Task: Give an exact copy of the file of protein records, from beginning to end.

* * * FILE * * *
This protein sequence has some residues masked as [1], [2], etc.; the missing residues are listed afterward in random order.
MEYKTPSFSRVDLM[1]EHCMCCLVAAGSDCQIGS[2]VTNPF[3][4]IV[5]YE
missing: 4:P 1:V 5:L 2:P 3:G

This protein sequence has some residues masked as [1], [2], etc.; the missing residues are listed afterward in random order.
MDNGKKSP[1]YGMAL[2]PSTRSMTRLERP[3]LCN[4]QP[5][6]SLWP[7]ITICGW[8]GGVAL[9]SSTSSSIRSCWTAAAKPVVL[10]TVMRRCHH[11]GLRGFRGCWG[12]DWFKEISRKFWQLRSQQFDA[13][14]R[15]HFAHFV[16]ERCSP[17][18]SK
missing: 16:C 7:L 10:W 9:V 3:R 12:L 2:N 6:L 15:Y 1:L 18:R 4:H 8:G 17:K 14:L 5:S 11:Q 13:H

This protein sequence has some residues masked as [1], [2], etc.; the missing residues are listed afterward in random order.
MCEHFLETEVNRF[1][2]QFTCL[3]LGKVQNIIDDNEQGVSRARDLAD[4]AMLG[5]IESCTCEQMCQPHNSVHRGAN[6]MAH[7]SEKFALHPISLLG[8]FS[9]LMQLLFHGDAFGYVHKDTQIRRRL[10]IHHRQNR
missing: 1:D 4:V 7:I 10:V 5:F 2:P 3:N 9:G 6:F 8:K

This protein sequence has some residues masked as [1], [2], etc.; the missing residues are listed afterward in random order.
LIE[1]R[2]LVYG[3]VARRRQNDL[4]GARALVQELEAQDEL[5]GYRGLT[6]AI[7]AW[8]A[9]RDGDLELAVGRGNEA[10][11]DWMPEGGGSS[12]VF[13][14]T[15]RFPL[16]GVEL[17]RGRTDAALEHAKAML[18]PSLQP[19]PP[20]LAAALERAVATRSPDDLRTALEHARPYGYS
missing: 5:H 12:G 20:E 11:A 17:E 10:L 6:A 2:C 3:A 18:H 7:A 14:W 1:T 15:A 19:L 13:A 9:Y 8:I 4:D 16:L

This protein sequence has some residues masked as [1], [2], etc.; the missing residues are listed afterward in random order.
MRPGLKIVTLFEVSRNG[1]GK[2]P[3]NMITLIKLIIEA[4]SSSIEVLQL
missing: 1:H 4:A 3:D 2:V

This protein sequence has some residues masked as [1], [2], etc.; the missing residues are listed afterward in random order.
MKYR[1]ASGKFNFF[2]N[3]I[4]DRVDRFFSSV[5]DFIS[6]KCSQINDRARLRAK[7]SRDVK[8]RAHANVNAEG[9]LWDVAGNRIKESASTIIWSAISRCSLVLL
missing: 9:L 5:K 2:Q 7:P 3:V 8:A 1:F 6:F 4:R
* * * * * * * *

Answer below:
This protein sequence has some residues masked as [1], [2], etc.; the missing residues are listed afterward in random order.
MEYKTPSFSRVDLM[1]EHCMCCLVAAGSDCQIGS[2]VTNPF[3][4]IV[5]YE
missing: 4:P 1:V 5:L 2:P 3:G

This protein sequence has some residues masked as [1], [2], etc.; the missing residues are listed afterward in random order.
MDNGKKSP[1]YGMAL[2]PSTRSMTRLERP[3]LCN[4]QP[5][6]SLWP[7]ITICGW[8]GGVAL[9]SSTSSSIRSCWTAAAKPVVL[10]TVMRRCHH[11]GLRGFRGCWG[12]DWFKEISRKFWQLRSQQFDA[13][14]R[15]HFAHFV[16]ERCSP[17][18]SK
missing: 16:C 7:L 10:W 9:V 3:R 12:L 2:N 6:L 15:Y 1:L 18:R 4:H 8:G 17:K 14:L 5:S 11:Q 13:H

This protein sequence has some residues masked as [1], [2], etc.; the missing residues are listed afterward in random order.
MCEHFLETEVNRF[1][2]QFTCL[3]LGKVQNIIDDNEQGVSRARDLAD[4]AMLG[5]IESCTCEQMCQPHNSVHRGAN[6]MAH[7]SEKFALHPISLLG[8]FS[9]LMQLLFHGDAFGYVHKDTQIRRRL[10]IHHRQNR
missing: 1:D 4:V 7:I 10:V 5:F 2:P 3:N 9:G 6:F 8:K

This protein sequence has some residues masked as [1], [2], etc.; the missing residues are listed afterward in random order.
LIE[1]R[2]LVYG[3]VARRRQNDL[4]GARALVQELEAQDEL[5]GYRGLT[6]AI[7]AW[8]A[9]RDGDLELAVGRGNEA[10][11]DWMPEGGGSS[12]VF[13][14]T[15]RFPL[16]GVEL[17]RGRTDAALEHAKAML[18]PSLQP[19]PP[20]LAAALERAVATRSPDDLRTALEHARPYGYS
missing: 5:H 12:G 20:E 11:A 17:E 10:L 6:A 2:C 3:A 18:H 7:A 14:W 1:T 15:A 19:L 13:A 9:Y 8:I 4:D 16:L

This protein sequence has some residues masked as [1], [2], etc.; the missing residues are listed afterward in random order.
MRPGLKIVTLFEVSRNG[1]GK[2]P[3]NMITLIKLIIEA[4]SSSIEVLQL
missing: 1:H 4:A 3:D 2:V

This protein sequence has some residues masked as [1], [2], etc.; the missing residues are listed afterward in random order.
MKYR[1]ASGKFNFF[2]N[3]I[4]DRVDRFFSSV[5]DFIS[6]KCSQINDRARLRAK[7]SRDVK[8]RAHANVNAEG[9]LWDVAGNRIKESASTIIWSAISRCSLVLL
missing: 9:L 5:K 2:Q 7:P 3:V 8:A 1:F 6:F 4:R